In Woody’s Group, Inc. v. City of Newport Beach, the Fourth District Court of Appeal, Division 3, reversed the trial court’s decision denying a writ of administrative mandamus and held that the City Council of Newport Beach violated principles of fairness in overturning a permit application approved by the city’s planning commission.
Woody’s Warf (“Woody’s”) is a long-established restaurant overlooking the harbor in Newport Beach. In 2013, the Newport Beach Planning Commission voted to approve a conditional use permit to allow Woody’s to have a patio cover, remain open until 2 a.m. on weekends, and allow dancing in the restaurant. Four days after the planning commission’s decision, a member of the Newport Beach City Council filed an appeal of the planning commission’s decision because the council member “strongly believe[d]” the conditional use permit was inconsistent with the city’s general plan. Following a “lively” public meeting, in which the council member who filed the appeal presented a lengthy presentation on why the planning commission’s decision should be overturned, the city council voted to reverse the planning commission’s decision.
Woody’s thereafter filed with the Orange County Superior Court a petition for a writ of administrative mandate with the superior court, seeking to set aside the city council’s decision. The trial court denied the writ. The Court of Appeal reversed.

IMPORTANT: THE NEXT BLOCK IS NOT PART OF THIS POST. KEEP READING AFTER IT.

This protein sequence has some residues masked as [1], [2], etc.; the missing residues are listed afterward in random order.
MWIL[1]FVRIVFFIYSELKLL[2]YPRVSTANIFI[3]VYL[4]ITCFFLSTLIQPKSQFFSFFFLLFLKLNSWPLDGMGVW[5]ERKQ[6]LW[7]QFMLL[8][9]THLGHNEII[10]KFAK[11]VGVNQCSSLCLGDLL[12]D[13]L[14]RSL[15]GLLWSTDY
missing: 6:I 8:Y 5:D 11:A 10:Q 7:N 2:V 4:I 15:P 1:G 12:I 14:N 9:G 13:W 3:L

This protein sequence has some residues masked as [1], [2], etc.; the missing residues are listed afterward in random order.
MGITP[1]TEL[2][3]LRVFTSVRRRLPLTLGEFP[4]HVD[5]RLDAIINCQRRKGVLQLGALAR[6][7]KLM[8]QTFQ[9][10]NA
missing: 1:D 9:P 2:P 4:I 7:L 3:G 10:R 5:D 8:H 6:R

The Court of Appeal first held that Woody’s had established an “‘unacceptable probability of actual bias”’ on the part of the council member that filed the appeal. According to the court, the council member’s notice of appeal “showed he was strongly opposed to the planning commission’s decision on Woody’s application” – that is, he took a position against the project. Furthermore, the court explained, the council member’s speech to the council had been written out beforehand, “wholly belying his own self-serving comment at the hearing that “‘I have no bias in this situation.’” Therefore, the court held, the council member should not have been part of the body hearing the appeal.
Second, the court held that the appeal did not meet the procedural requirements of the city’s municipal code, and therefore should not have been brought. The city argued that the city had a “policy and practice” of allowing council members to appeal the planning commission’s decision. This argument was not well taken by the court. As the court explained: “The City violated the rules laid down in the city’s own municipal code, then purported to exempt itself from that code by invoking some previously undocumented custom of ignoring those rules when it comes to council members themselves. Needless to say, changing the rules in the middle of the game does not accord with fundamentally fair process.”